Januvia Clinical Trials

Januvia Clinical Trials

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Januvia Clinical Trials

Here are the 3 most popular medical studies for januvia

South Burlington, Vermont

DPP-4 Inhibitor

Sitagliptin for Type 2 Diabetes

Recruiting2 awardsPhase 4
South Burlington, Vermont

Background: Incretin hormones are hormones produced by the gut in response to food intake. These hormones help the body to control the metabolism of glucose (sugar). In particular, two incretin hormones (GLP-1 and GIP) cause the pancreas to secrete more insulin in response to high blood glucose levels. This helps the body to metabolize the glucose more effectively, lowering blood sugar levels. In addition to their effects on the pancreas, GLP-1 and GIP have effects on other tissues, including the brain, gut, fat cells and bone. A new class of oral drugs developed for the treatment of type 2 diabetes mellitus (T2DM) called DPP-4 inhibitors increases levels of the active forms of GLP-1 and GIP in the body by preventing their breakdown. This study tests whether a medicine in this class called sitagliptin (Januvia), which is commonly used to treat T2DM, affects markers of bone turnover in patients with T2DM. The hypothesis is that treatment with sitagliptin will increase markers of bone formation and decrease markers of bone resorption during a mixed meal, by enhancing active circulating levels of GLP-1, GIP and GLP-2. Methods: To address this question we will recruit patients with T2DM whose diabetes is controlled with either diet+exercise or with metformin (another medicine commonly used to treat T2DM). Subjects will undergo measurement of body fat and bone mineral density by DEXA scanning and a 3-hour mixed meal test. During the mixed meal test blood samples will be taken to measure how much GLP-1 and GIP are produced. Markers of bone formation will also be measured in blood samples obtained during the mixed meal test. Subjects will then be randomly assigned to 8 weeks of treatment with either sitagliptin (100 mg/day) or matching placebo (an inactive tablet that does not contain medication). Subjects will be seen 4 weeks after commencing treatment to assess safety and tolerability. After 8 weeks of treatment the meal test will be repeated. Subjects will then be washed off of their initial treatment (sitagliptin or placebo) for 1 week (that is, they will receive no study medication during this period). After the washout period, they will commence a second 8-week period of treatment with the other study medication (that is, if they received sitagliptin initially, they will receive placebo during period 2 and vice-versa). At the end of period 2, subjects will undergo a third mixed meal test with measurement of GLP-1, GIP and markers of bone turnover. Significance: Recent studies suggest that oral antidiabetic medications of the thiazolidinedione class, such as rosiglitazone (Avandia) and pioglitazone (Actos), may weaken bones, increasing the risk of fractures in older women with diabetes. The proposed study will test whether drugs of the DPP-4 inhibitor class, such as sitagliptin (Januvia), have beneficial effects on bone turnover by increasing the activity of GLP-1 and GIP. Results of this pilot study may suggest the need to perform longer-term studies to determine whether DPP-4 inhibitors increase bone mineral density and reduce the risk of fractures in patients with diabetes.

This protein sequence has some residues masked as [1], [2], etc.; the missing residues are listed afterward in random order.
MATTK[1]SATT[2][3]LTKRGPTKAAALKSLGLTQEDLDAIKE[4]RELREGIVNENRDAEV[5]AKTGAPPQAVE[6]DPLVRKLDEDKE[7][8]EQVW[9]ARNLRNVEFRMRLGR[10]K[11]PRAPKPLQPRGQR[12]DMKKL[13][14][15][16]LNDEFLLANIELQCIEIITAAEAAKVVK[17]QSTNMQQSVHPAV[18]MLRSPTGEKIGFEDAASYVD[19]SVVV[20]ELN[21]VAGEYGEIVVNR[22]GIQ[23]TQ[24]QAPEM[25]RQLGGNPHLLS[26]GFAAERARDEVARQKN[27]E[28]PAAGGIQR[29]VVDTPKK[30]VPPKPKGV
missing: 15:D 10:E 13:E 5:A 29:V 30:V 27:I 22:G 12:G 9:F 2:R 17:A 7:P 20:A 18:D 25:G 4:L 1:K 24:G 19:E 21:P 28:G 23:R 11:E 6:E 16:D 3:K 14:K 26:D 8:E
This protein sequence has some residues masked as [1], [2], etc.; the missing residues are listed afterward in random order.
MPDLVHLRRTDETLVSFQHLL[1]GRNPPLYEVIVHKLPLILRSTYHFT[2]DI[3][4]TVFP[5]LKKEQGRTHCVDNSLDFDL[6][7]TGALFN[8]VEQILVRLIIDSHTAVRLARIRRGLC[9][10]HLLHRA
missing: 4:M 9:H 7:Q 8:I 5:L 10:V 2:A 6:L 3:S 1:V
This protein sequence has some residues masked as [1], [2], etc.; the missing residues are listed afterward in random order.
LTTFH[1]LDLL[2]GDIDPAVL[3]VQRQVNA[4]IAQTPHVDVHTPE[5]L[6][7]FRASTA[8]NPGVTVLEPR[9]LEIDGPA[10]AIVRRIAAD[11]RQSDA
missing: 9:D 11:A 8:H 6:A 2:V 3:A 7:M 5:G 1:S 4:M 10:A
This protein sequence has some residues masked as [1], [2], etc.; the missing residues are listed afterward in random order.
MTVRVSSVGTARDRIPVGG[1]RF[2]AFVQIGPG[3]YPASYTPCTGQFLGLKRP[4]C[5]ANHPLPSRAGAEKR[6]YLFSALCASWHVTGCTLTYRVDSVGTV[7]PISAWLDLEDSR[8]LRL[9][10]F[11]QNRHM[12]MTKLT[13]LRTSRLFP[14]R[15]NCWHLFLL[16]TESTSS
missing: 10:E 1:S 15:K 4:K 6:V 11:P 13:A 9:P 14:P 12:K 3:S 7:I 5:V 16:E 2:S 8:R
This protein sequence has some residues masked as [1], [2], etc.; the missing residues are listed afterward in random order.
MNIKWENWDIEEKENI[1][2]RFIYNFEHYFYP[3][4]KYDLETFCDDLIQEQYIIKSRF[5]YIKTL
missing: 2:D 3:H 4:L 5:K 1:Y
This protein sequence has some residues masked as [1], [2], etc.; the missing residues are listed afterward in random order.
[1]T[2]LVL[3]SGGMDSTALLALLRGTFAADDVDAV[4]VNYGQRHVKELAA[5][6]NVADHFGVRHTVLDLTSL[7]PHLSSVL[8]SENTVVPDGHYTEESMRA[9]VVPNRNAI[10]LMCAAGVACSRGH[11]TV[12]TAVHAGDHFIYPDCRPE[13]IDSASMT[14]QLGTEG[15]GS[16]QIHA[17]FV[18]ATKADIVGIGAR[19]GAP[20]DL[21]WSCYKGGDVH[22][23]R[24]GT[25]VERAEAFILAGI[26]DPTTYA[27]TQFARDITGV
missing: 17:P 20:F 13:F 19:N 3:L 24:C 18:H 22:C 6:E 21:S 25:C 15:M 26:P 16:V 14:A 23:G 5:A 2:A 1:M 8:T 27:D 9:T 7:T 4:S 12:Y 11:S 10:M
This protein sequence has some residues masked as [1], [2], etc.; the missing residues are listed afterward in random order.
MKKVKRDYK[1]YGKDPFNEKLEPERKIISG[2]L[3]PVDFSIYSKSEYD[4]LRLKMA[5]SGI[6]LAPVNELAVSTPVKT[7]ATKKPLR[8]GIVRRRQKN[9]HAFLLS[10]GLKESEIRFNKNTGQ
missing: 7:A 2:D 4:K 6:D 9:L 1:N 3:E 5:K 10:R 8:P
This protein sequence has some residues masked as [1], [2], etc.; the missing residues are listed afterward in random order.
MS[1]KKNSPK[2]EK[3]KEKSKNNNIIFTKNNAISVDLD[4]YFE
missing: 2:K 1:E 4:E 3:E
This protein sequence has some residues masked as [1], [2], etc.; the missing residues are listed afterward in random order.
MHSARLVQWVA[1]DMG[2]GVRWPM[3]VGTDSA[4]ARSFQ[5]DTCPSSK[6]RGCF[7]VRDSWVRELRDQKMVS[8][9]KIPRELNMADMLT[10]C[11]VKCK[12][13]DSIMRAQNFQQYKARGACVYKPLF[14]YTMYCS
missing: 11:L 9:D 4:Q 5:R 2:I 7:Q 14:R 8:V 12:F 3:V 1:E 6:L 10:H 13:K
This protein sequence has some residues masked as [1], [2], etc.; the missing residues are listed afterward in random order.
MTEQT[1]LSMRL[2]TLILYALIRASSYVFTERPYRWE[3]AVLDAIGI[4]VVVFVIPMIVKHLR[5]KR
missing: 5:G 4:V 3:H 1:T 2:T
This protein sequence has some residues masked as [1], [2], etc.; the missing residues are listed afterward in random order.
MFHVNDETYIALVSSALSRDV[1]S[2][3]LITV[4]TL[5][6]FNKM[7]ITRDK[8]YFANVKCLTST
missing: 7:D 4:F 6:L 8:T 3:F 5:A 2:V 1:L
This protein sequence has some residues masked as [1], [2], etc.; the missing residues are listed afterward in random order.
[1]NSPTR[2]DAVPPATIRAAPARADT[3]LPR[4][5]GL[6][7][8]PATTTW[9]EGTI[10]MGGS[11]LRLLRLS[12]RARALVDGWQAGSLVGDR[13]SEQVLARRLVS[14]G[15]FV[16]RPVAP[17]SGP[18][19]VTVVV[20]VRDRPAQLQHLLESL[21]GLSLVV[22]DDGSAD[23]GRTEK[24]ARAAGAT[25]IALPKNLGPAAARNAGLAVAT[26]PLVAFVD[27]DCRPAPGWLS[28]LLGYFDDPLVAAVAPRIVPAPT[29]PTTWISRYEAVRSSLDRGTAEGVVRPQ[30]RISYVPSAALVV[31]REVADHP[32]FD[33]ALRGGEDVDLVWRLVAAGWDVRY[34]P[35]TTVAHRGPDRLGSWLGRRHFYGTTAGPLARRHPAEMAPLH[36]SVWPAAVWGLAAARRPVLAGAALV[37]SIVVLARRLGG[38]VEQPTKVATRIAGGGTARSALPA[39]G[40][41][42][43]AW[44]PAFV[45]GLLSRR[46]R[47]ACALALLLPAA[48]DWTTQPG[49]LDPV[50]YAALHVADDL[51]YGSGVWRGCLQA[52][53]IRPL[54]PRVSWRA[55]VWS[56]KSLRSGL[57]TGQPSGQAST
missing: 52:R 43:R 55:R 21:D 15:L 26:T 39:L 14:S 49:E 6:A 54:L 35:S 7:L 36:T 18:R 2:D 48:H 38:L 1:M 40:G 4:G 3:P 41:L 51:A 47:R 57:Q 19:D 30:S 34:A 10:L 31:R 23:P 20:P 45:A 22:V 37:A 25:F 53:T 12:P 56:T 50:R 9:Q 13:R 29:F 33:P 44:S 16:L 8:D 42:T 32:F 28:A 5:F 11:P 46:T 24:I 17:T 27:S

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Frequently Asked Questions

Do I need insurance to participate in a trial?
Almost all clinical trials will cover the cost of the 'trial drug' — so no insurance is required for this. For trials where this trial drug is given alongside an already-approved medication, there may be a cost (which your insurance would normally cover).
Is there any support for travel costs?
Many of the teams running clinical trials will cover the cost of transportation to-and-from their care center.
Will I know what medication I am taking?
This depends on the specific study. If you're worried about receiving a placebo, you can actively filter out these trials using our search.
How long do clinical trials last?
Some trials will only require a single visit, while others will continue until your disease returns. It's fairly common for a trial to last somewhere between 1 and 6 months.
Do you verify all the trials on your website?
All of the trials listed on Power have been formally registered with the US Food and Drug Administration. Beyond this, some trials on Power have been formally 'verified' if the team behind the trial has completed an additional level of verification with our team.
How quickly will I hear back from a clinical trial?
Sadly, this response time can take anywhere from 6 hours to 2 weeks. We're working hard to speed up how quickly you hear back — in general, verified trials respond to patients within a few days.